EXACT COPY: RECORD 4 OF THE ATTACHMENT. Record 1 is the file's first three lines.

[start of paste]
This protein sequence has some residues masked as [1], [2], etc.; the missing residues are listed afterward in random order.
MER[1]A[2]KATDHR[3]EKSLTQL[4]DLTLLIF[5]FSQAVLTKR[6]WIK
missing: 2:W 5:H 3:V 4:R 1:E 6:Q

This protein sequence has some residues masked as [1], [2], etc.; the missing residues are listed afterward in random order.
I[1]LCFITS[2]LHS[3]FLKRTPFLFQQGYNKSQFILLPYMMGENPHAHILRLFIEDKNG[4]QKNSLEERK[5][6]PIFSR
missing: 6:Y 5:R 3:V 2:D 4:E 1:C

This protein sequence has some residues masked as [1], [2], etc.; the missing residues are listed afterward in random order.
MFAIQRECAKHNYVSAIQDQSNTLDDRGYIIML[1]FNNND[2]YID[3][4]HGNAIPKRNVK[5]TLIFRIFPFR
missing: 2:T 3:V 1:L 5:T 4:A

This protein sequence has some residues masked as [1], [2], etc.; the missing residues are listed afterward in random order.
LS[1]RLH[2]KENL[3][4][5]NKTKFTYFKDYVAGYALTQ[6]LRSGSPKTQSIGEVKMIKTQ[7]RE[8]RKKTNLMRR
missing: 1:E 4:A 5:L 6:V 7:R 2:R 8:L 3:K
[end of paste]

This protein sequence has some residues masked as [1], [2], etc.; the missing residues are listed afterward in random order.
LS[1]RLH[2]KENL[3][4][5]NKTKFTYFKDYVAGYALTQ[6]LRSGSPKTQSIGEVKMIKTQ[7]RE[8]RKKTNLMRR
missing: 1:E 4:A 5:L 6:V 7:R 2:R 8:L 3:K